and not just -- he`s a strong champion but speak the language. Explain that
these are earned benefits. These are not, you know, the Republicans like to
call Social Security an entitlement. It`s not welfare. It is benefits that
they`ve earned. And the -- and this program if anything should be expanded.
It`s very important. The American people, even the Tea Partiers are closer
to the traditional democratic position than the Republicans. And the
Democrats should make use of that.

SHARPTON: Nancy Altman, thanks for your time tonight.

ALTMAN: Thank you so much for having me.

SHARPTON: Up next, President Obama`s emotional story about a cancer
survivor whose letter inspired him in his fight for health reform. The
woman who sent it is with us tonight. We`ll be right back.

(COMMERCIAL BREAK)

SHARPTON: Welcome back to POLITICS NATION. Folks, the details of the health
care law can be hard to understand. But here`s all you really need to know.
It helps people. One woman`s struggle for health care touched President
Obama years ago. He often talked about her fight.

(BEGIN VIDEO CLIP)

PRES. BARACK OBAMA (D), UNITED STATES: Natoma Canfield, self-employed
cancer survivor from Ohio. She wrote us a letter. Last year, her insurance
company charged her over $6,000 in premiums, paid about $900 worth of care.
Now, they`ve decided to jack up her rates 40 percent next year. Right now
she`s lying in a hospital bed paying for such an illness after she had to
give up her health insurance. She`s praying that somehow she can afford to
get well.

(END VIDEO CLIP)

SHARPTON: Yesterday, President Obama shared Natoma`s story again.

(BEGIN VIDEO CLIP)

OBAMA: Natoma is well today. And because of this law, there are other
Americans, other sons and daughters, brothers and sisters, fathers and
mothers who will not have to hang their fortunes on chance. These are the
Americans for whom we passed this law.

(END VIDEO CLIP)

SHARPTON: If you fight the noise, the Washington echo chamber, this is what
the law is actually about. People like Natoma Canfield.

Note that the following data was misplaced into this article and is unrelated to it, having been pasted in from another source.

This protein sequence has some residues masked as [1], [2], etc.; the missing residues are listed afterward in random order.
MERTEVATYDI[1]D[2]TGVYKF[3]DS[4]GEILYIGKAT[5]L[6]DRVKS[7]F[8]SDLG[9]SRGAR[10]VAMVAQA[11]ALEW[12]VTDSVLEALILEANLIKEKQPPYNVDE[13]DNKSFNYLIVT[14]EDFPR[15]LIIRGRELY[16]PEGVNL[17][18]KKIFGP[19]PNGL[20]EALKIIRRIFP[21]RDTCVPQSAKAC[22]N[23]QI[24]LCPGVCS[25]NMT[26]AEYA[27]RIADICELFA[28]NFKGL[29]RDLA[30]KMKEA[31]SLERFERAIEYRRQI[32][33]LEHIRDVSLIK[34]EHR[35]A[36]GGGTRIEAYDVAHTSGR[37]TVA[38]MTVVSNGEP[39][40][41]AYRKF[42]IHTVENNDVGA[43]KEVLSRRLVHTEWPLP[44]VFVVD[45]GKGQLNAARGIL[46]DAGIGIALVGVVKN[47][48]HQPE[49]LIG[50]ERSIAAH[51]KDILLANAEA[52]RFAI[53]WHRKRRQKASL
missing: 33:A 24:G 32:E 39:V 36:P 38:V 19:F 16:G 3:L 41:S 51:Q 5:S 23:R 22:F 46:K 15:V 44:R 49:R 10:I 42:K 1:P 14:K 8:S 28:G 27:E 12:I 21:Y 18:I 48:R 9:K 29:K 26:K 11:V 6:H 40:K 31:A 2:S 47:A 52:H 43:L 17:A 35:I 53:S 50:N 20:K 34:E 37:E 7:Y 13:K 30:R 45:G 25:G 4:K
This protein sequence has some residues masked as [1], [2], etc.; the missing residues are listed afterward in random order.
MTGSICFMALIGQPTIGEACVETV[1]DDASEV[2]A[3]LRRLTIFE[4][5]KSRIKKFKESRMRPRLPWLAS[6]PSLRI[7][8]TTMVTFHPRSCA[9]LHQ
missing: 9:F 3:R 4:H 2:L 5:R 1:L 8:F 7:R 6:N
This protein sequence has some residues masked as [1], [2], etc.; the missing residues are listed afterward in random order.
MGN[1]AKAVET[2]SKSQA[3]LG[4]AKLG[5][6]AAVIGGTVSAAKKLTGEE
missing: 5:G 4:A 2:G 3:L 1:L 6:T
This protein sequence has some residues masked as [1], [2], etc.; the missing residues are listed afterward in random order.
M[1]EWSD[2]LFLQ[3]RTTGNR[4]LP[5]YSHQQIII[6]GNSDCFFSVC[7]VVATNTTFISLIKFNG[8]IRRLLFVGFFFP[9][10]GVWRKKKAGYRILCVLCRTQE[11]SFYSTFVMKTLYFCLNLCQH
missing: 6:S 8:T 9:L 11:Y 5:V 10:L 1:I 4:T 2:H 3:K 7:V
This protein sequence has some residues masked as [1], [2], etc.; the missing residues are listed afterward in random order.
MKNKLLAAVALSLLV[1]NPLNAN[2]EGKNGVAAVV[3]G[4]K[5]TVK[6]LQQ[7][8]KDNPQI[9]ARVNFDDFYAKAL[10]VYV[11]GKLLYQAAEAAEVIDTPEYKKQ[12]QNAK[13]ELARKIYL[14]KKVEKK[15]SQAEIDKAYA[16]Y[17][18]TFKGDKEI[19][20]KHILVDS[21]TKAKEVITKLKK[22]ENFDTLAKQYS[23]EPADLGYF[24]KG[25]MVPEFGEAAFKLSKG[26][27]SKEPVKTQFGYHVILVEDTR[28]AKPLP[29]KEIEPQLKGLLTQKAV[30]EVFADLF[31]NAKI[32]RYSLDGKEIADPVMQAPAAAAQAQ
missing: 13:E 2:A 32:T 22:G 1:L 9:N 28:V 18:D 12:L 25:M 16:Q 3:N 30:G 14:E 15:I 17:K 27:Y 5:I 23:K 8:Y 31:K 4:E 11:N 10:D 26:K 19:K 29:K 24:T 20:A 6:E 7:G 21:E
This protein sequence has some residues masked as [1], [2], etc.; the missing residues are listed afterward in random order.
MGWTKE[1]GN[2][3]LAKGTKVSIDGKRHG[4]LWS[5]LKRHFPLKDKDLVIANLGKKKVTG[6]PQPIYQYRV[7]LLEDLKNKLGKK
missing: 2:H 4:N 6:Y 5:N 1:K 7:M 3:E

Joining me now is Natoma Canfield. A cancer survivor President Obama talked
about. Natoma, thanks for being here first of all.

NATOMA CANFIELD, WROTE LETTER TO PRESIDENT OBAMA: Hello, Reverend. It`s a
pleasure.

SHARPTON: Let me ask you. What did the Supreme Court ruling yesterday mean
to you?

CANFIELD: I thought it was a great victory for the whole United States.

SHARPTON: And you wrote the President a letter, and the letter hangs in the
Oval Office. In fact, the White House tweeted out a picture of that letter
on the wall in his office on yesterday. And you have said, though, that
this is not about republican or democrat. This is in fact, you voted
republican, you said. This is about health care.

CANFIELD: Right.

SHARPTON: Elaborate. That`s the letter that I`m showing people. Elaborate
then how you would want to see the country rise above the partisan divide
on this and why it`s important to deal with it as an issue above partisan
politics for health care for people like you.

CANFIELD: Well, I think people just have to do it. It`s a good thing for
our country. It`s a good thing for individuals. And once people find out
what it`s going to do for them in particular, I think they`ll have a better
understanding of why we need it.


SHARPTON: Now, you went through an illness. You had relatives who was at
the health care bill signing. But you as the President said when he spoke
yesterday had mentioned you that you`re doing better now. And he even
called you yesterday, I understand. How did that conversation go?

CANFIELD: Oh, it was just wonderful. It was just amazing. To have a call
from the President of the United States.

SHARPTON: What did he say to you and what did you say to him?

CANFIELD: Well, he asked how I was. Then he asked how my sister was.
Because she introduced him at Strongsville when he was here. Strongsville,
Ohio.

SHARPTON: OK.

CANFIELD: And my sister and brother went to the bill signing. And I told
him what a good President I thought he was and what an honor. And also he
invited me to come and see my letter hanging on his wall.

SHARPTON: Well, I`m sure when you wrote that letter, you had no idea that
the President would even see it less know that it would be hanging on the
wall in the Oval Office. But it touched him, and this bill clearly is going
to be a lifesaver for a lot of people.

CANFIELD: Oh, it will be.

SHARPTON: Natoma Canfield, thank you so much for your time tonight and have
a great weekend.

CANFIELD: Thank you for having me.

SHARPTON: I hope that as we close with Natoma that we all remember that at
the end of the day, we can have different strategist, different tactics and
different analysis even different parties. But at the end of the day it`s
about the Natomas of this country.

Let`s compete for those who can serve them the best. Not who can come up
with the ugliest line most venom. Let`s compete for who can take care of
the Natomas of the country. It will make it a better country.

Thanks for watching. I`m Al Sharpton. "HARDBALL" starts now.



THIS IS A RUSH TRANSCRIPT. THIS COPY MAY NOT BE IN ITS FINAL FORM AND MAY
BE UPDATED.